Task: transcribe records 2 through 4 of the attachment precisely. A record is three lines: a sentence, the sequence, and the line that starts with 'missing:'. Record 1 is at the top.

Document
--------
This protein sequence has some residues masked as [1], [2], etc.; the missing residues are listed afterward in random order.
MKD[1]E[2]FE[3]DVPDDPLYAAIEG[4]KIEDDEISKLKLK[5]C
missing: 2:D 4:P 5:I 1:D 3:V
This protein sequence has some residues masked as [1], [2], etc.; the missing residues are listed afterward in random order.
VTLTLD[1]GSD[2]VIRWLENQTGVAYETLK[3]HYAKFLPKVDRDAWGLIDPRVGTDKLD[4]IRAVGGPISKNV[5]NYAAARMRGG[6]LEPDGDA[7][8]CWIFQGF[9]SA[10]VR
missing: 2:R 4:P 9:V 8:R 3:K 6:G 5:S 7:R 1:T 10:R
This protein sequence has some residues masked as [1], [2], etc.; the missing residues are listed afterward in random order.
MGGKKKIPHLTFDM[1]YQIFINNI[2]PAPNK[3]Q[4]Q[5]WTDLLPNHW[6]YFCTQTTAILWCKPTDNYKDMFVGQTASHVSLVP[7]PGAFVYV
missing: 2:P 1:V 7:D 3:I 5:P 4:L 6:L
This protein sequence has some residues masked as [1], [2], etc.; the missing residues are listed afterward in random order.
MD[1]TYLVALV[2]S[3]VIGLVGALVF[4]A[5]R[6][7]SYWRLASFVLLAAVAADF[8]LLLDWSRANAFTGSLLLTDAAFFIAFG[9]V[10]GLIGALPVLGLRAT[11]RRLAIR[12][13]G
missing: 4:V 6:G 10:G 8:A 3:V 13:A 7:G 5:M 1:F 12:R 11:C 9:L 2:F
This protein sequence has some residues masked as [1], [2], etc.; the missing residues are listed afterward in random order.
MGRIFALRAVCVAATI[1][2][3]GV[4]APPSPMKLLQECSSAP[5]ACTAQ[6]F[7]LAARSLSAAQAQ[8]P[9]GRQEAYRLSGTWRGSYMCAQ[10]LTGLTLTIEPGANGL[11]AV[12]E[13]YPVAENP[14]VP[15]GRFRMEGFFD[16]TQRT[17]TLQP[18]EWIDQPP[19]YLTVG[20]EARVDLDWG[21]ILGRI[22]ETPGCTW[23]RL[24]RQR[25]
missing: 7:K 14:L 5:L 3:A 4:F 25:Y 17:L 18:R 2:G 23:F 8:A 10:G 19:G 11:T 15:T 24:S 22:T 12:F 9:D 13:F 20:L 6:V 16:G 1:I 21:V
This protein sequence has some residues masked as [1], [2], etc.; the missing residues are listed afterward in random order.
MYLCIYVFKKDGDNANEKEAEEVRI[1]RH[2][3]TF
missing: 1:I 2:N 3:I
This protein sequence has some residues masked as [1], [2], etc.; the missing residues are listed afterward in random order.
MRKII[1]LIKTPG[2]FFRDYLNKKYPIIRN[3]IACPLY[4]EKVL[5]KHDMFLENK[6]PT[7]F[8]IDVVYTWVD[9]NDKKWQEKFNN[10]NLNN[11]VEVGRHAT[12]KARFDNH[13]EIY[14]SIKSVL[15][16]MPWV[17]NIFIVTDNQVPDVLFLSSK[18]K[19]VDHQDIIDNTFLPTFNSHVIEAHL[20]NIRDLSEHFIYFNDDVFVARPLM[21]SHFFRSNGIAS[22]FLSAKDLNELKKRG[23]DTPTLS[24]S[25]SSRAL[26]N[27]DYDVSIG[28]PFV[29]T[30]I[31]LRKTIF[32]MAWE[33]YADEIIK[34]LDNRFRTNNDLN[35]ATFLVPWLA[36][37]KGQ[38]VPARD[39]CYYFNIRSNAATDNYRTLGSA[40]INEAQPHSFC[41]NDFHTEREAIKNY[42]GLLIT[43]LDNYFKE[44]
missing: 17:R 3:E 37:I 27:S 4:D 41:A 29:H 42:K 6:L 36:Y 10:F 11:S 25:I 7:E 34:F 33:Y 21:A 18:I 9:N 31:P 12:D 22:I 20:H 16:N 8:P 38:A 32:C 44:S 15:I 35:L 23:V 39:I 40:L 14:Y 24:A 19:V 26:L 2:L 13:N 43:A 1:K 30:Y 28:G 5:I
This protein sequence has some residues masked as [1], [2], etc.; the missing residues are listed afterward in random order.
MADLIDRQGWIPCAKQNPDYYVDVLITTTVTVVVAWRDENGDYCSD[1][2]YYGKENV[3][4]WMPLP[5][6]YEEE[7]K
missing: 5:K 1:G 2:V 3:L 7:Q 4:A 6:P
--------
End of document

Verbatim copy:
This protein sequence has some residues masked as [1], [2], etc.; the missing residues are listed afterward in random order.
VTLTLD[1]GSD[2]VIRWLENQTGVAYETLK[3]HYAKFLPKVDRDAWGLIDPRVGTDKLD[4]IRAVGGPISKNV[5]NYAAARMRGG[6]LEPDGDA[7][8]CWIFQGF[9]SA[10]VR
missing: 2:R 4:P 9:V 8:R 3:K 6:G 5:S 7:R 1:T 10:R
This protein sequence has some residues masked as [1], [2], etc.; the missing residues are listed afterward in random order.
MGGKKKIPHLTFDM[1]YQIFINNI[2]PAPNK[3]Q[4]Q[5]WTDLLPNHW[6]YFCTQTTAILWCKPTDNYKDMFVGQTASHVSLVP[7]PGAFVYV
missing: 2:P 1:V 7:D 3:I 5:P 4:L 6:L
This protein sequence has some residues masked as [1], [2], etc.; the missing residues are listed afterward in random order.
MD[1]TYLVALV[2]S[3]VIGLVGALVF[4]A[5]R[6][7]SYWRLASFVLLAAVAADF[8]LLLDWSRANAFTGSLLLTDAAFFIAFG[9]V[10]GLIGALPVLGLRAT[11]RRLAIR[12][13]G
missing: 4:V 6:G 10:G 8:A 3:V 13:A 7:G 5:M 1:F 12:R 11:C 9:L 2:F